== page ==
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Monday, December 27, 2010

12/27/10 Matthew 2:3-6 Politicians and Religion

3 When King Herod heard this he was disturbed, and all Jerusalem with him. 4 When he had called together all the people’s chief priests and teachers of the law, he asked them where the Messiah was to be born. 5 “In Bethlehem in Judea,” they replied, “for this is what the prophet has written: 6 “‘But you, Bethlehem, in the land of Judah, are by no means least among the rulers of Judah; for out of you will come a ruler who will shepherd my people Israel.’”

(Herod the Great- wikimedia)

Thoughts: Herod the Great liked to have the appearance of being religious without really being faithful to God.  Herod was Arab on both sides but practiced Judaism to hold onto his power.  He sought to appease the religious people of his day.  One of the great things he did was re-build the second Temple- a huge religious undertaking for a very religious people.  Yet Herod tried very hard to secularize (they called it "Hellenize" back then) the people.  He introduced hippodromes, games, and shopping malls to the people, as well as seeking to educate people in Greek.  He sought to wow the people with the technology of Rome (especially roads, waterworks, and military).  Yet Herod's main goal was to hold onto power.  He killed his wife and son, as well as many rabbis, and the innocent children of Bethlehem.  He lived a decadent lifestyle that was condemned by many.  Machiavelli (the basic western policitcal scientist) said that religion was politcally usefel and rulers should appear pious even if they ignore the teaching of their faith.  Most politicians take that advice.  Three years ago the SC Legislature tried to put a monument to the Ten Commandments even while they introduced legislation to elminate the laws regarding keeping a Sabbath.  At a county council meeting a few days ago (12/23) in my area, council members said "Merry Christmas" a dozen times, while at the same time passing legislation to make the county more secular.  Christians should be very careful in cloaking politicians with endorsements without vetting them- less we endorse a Herod the Great who built the Temple but tried to kill the King of Kings!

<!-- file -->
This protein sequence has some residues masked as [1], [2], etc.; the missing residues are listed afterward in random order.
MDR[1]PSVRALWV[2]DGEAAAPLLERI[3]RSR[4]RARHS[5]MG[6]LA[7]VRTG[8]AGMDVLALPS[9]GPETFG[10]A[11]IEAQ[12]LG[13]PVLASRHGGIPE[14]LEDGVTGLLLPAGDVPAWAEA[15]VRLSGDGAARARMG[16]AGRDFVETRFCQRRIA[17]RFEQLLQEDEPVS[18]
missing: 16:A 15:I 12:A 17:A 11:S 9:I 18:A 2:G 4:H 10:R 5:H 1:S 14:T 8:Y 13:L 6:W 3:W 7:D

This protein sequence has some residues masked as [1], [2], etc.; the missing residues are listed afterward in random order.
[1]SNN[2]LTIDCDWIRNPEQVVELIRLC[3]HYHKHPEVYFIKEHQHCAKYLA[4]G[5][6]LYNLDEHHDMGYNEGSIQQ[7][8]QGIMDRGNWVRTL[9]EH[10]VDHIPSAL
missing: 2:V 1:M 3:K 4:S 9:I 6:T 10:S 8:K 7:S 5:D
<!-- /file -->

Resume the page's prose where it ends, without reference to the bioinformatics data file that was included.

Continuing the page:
Prayer: Help me to be a person of integrity, O Lord.  May those who rule over me seek and follow your will- not artificially, but with their whole heart. 

John Calvin abridged:  Herod was well acquainted with the predictions that a Jewish King would come.  Yet he is troubled because he did not put stock in the promises of God.  The people could have been roused with gladness at the thought of a new king, but likely were troubled becuase they had faced so many calamities that one more change would be hard for them. (Sarah McLaughlin- "O Little Town of Bethlehem")

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